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Taxpayer’s trying their hand at real estate investment often miss a few key points with how they approach their time spend on real estate matters.
Whether your real estate investment is for appreciation (or speculation), flipping, or renting, the ability to prove what you did and when during the year is often an afterthought. DO NOT be this person. Let’s start from the top.
Do you spend more than 50% of your time in real property trade or businesses and does that time spent exceed 750 hours per year? If you are a real estate agent or real property manager, that should be no effort. If you do not have either of those two jobs, then how do you prove the time spent is at least half your working time and more than 750 hours?
The IRS states in the regulations, “Contemporaneous daily time reports, logs, or similar documents are not required if the extent of such participation may be established by other reasonable means.” Which translates roughly to “a time log will work if there is no other way to prove time spent”. Google helped translate that word salad.
When taxpayers have taken the IRS to court (not always a good idea for self-representation) and provided witness and personal testimony the courts have found for the IRS. Not to repeat this again, but a simple time log would have spared the courts and the taxpayers. A simplistic example (left), is often enough to have the IRS move on or accept your real estate participation, as long as it is kept up with as you go. Trying to create a log after the fact is an easy way for the IRS to prove you did not meet the standards.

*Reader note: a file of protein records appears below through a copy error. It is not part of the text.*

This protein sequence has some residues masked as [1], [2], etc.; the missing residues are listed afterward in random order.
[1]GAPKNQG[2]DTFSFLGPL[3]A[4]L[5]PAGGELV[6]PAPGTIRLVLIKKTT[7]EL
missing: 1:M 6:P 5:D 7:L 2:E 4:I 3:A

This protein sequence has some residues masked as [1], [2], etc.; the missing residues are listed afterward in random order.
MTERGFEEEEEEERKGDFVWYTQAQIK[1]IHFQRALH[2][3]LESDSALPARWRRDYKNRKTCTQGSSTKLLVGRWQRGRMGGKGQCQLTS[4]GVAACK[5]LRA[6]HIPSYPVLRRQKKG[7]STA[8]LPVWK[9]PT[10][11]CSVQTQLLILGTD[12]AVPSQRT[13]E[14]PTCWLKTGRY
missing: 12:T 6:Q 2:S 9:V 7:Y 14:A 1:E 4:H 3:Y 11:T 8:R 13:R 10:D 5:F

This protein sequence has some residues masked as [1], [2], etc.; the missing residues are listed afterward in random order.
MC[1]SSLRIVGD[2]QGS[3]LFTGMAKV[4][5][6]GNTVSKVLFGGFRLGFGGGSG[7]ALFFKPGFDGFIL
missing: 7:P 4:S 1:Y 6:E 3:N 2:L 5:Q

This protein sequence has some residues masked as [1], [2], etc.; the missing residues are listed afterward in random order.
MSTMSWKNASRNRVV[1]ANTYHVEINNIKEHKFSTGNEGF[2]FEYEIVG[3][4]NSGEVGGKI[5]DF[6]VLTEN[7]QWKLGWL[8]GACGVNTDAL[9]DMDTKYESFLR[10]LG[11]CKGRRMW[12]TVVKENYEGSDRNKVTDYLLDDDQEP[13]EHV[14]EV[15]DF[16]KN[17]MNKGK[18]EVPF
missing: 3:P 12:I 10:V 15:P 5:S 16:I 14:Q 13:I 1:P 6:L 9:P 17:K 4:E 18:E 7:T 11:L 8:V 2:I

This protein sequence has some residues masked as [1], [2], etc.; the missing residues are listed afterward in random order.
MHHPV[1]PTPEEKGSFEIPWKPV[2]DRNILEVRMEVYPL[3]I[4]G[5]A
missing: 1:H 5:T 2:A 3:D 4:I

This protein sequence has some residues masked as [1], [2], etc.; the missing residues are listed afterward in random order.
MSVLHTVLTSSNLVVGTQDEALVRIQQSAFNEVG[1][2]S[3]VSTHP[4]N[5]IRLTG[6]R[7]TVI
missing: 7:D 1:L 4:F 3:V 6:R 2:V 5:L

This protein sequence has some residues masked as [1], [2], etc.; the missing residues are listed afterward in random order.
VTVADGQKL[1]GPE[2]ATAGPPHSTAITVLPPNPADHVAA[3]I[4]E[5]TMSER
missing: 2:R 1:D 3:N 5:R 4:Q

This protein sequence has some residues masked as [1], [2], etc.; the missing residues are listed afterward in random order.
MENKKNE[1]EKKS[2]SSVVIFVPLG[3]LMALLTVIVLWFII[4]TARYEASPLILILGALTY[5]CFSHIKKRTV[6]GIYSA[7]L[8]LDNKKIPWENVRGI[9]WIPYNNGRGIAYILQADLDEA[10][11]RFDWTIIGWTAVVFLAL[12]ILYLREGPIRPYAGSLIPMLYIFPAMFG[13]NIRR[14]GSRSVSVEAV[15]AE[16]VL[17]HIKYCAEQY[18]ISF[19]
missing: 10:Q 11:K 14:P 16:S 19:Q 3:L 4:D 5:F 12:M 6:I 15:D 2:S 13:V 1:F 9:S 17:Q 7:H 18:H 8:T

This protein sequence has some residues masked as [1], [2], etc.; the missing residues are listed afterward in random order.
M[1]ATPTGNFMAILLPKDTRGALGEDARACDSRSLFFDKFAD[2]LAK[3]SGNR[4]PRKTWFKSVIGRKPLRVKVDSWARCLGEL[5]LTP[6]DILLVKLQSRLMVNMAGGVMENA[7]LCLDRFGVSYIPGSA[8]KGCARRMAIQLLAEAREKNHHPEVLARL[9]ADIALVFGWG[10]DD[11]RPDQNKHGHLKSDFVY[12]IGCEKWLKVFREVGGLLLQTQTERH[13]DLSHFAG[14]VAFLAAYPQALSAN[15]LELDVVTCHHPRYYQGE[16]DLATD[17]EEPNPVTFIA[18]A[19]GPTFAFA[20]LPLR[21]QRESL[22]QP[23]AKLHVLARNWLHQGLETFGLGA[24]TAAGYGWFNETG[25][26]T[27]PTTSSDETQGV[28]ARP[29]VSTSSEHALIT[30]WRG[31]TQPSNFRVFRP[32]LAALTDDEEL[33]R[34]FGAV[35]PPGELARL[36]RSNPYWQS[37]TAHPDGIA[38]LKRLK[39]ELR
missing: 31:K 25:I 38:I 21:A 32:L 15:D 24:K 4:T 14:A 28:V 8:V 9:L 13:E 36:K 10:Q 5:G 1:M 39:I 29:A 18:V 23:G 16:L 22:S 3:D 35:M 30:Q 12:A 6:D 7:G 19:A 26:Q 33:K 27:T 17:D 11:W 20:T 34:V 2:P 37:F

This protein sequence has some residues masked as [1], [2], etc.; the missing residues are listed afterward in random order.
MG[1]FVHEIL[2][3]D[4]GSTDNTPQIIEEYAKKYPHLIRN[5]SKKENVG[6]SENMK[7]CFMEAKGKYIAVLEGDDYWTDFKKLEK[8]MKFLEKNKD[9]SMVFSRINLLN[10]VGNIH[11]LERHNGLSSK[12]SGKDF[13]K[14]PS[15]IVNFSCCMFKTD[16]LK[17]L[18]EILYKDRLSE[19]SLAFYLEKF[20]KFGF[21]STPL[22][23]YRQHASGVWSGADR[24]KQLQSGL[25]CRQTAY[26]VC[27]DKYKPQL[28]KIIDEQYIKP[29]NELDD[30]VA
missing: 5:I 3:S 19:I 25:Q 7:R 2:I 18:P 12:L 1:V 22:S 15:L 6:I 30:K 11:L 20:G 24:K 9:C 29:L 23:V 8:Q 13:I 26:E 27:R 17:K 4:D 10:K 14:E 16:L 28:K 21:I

There are some additional finer points to keeping the time log and what items to log that are deductible and what items should be logged and are not deductible, which can be specific to each taxpayer. Those nuances are worth an email to GP CPA or a phone call so we can make sure your real estate deductions are protected. Contact us before you develop any more bad documentation habits!
Congress extended some of the tax breaks retroactively to January 1, 2018. They now expire on December 31, 2020. Learn more about tax breaks that have been extended.
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IRS has begun sending letters to virtual currency owners advising them to pay back taxes, file amended returns; part of agency’s larger efforts
IRS has begun sending letters to taxpayers with virtual currency transactions that potentially failed to report income and pay the resulting tax from virtual currency transactions.